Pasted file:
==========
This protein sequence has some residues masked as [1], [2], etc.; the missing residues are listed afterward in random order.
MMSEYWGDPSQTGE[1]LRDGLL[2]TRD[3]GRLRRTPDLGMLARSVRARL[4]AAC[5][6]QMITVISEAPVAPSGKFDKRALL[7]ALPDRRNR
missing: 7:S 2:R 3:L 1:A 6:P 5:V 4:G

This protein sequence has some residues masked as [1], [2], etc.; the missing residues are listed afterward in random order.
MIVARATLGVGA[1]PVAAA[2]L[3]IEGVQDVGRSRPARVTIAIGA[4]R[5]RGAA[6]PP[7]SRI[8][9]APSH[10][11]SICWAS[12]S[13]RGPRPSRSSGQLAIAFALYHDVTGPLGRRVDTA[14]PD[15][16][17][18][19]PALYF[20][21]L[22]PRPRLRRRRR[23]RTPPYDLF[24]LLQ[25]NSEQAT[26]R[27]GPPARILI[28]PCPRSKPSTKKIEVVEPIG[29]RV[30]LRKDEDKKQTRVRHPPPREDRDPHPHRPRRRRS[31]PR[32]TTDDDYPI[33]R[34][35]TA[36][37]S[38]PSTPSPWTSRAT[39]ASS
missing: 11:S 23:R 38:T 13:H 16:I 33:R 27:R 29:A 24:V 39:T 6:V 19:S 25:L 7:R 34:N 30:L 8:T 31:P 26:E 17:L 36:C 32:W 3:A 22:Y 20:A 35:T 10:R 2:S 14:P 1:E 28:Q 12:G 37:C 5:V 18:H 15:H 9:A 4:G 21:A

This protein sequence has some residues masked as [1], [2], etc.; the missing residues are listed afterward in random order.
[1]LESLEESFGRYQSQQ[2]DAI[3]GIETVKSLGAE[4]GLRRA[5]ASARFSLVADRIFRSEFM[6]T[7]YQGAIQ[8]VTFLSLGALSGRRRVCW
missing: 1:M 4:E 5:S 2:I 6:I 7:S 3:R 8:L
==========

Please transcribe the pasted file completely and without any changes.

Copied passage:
This protein sequence has some residues masked as [1], [2], etc.; the missing residues are listed afterward in random order.
MMSEYWGDPSQTGE[1]LRDGLL[2]TRD[3]GRLRRTPDLGMLARSVRARL[4]AAC[5][6]QMITVISEAPVAPSGKFDKRALL[7]ALPDRRNR
missing: 7:S 2:R 3:L 1:A 6:P 5:V 4:G

This protein sequence has some residues masked as [1], [2], etc.; the missing residues are listed afterward in random order.
MIVARATLGVGA[1]PVAAA[2]L[3]IEGVQDVGRSRPARVTIAIGA[4]R[5]RGAA[6]PP[7]SRI[8][9]APSH[10][11]SICWAS[12]S[13]RGPRPSRSSGQLAIAFALYHDVTGPLGRRVDTA[14]PD[15][16][17][18][19]PALYF[20][21]L[22]PRPRLRRRRR[23]RTPPYDLF[24]LLQ[25]NSEQAT[26]R[27]GPPARILI[28]PCPRSKPSTKKIEVVEPIG[29]RV[30]LRKDEDKKQTRVRHPPPREDRDPHPHRPRRRRS[31]PR[32]TTDDDYPI[33]R[34][35]TA[36][37]S[38]PSTPSPWTSRAT[39]ASS
missing: 11:S 23:R 38:T 13:H 16:I 33:R 27:R 29:A 24:V 39:T 6:V 19:S 25:L 7:R 34:N 30:L 8:T 31:P 26:E 17:L 36:C 32:W 3:A 22:Y 20:A 35:T 10:R 2:S 14:P 1:E 28:Q 12:G 37:C 5:V 18:H 15:H 9:A 4:G 21:A

This protein sequence has some residues masked as [1], [2], etc.; the missing residues are listed afterward in random order.
[1]LESLEESFGRYQSQQ[2]DAI[3]GIETVKSLGAE[4]GLRRA[5]ASARFSLVADRIFRSEFM[6]T[7]YQGAIQ[8]VTFLSLGALSGRRRVCW
missing: 1:M 4:E 5:S 2:I 6:I 7:S 3:R 8:L